Whatever you are working on before your release it on the market you need to test it. Software testing like to create use- cases with all possible mistakes, bugs, and errors. Tests are arranged in suites, and they usually consist of happy and unhappy flows. This everything is used to improve the software before you serve it to the client.
The University of New Hampshire’s InterOperability Laboratory (IOL) is an institution designed to improve the interoperability of standards-based products by providing an environment where a product can be tested against other implementations of a standard. This suite of tests has been developed to help implementers evaluate the functioning of their Internet Protocol, version 6 products. The tests do not determine if a product conforms to the IPv6 specifications, nor are they purely interoperability tests. Rather, they provide one method to isolate problems within a device. Successful completion of all tests contained in this suite does not guarantee that the tested device will interoperate with other IPv6 devices. One of the best mechanisms tin case when receivers are sparsely populated is pim assert.
To accelerate their work and make it easier they use acronyms:
RUT: Router Under Test TR: Testing Router
RP: Rendezvous Point DR: Designated Router
IGMP: Internet Group Management Protocol MRIB: Multicast Routing Information Base RPF: Reverse Path Forwarding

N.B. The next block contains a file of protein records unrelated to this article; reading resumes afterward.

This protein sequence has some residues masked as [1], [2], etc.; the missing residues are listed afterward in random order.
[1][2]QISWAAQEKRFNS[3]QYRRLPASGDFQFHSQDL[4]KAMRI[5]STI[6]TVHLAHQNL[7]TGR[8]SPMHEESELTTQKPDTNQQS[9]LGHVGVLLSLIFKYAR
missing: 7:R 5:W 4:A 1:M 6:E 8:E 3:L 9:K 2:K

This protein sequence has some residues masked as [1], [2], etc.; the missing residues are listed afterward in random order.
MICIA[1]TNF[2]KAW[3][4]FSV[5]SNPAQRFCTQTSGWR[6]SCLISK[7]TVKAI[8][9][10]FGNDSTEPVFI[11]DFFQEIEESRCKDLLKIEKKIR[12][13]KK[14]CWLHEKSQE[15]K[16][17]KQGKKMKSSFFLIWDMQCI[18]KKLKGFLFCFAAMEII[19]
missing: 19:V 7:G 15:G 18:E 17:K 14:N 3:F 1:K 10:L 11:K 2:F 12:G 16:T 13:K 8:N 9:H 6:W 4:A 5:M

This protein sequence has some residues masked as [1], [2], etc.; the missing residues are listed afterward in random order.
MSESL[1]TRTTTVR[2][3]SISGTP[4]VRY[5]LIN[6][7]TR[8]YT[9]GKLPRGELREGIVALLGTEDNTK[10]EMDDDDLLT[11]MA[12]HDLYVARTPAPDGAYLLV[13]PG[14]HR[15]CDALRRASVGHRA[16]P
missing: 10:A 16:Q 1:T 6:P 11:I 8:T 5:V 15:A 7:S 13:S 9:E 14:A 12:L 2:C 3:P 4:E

TIB: Tree Information Base
MFIB: Multicast Forwarding Information Base
When several entities of the same type are present in a test configuration, a number is appended to the acronym to yield a label for each entity. For example, if there were three testing routers in the test configuration, they would be labeled TR1, TR2, and TR3.
Rendezvous Point (RP)
An RP is a router that has been configured to be used as the root of the non-source-specific distribution tree for a multicast group. Join messages from receivers for a group are sent towards the RP, and data from senders is sent to the RP so that receivers can discover who the senders are, and start to receive traffic destined for the group.
Designated Router (DR):
A shared-media LAN like Ethernet may have multiple PIM-SM routers connected to it. If the LAN has directly connected hosts, then a single one of these routers, the DR, will act on behalf of those hosts concerning the PIM-SM protocol. A single DR is elected per interface (LAN or otherwise) using a simple election process.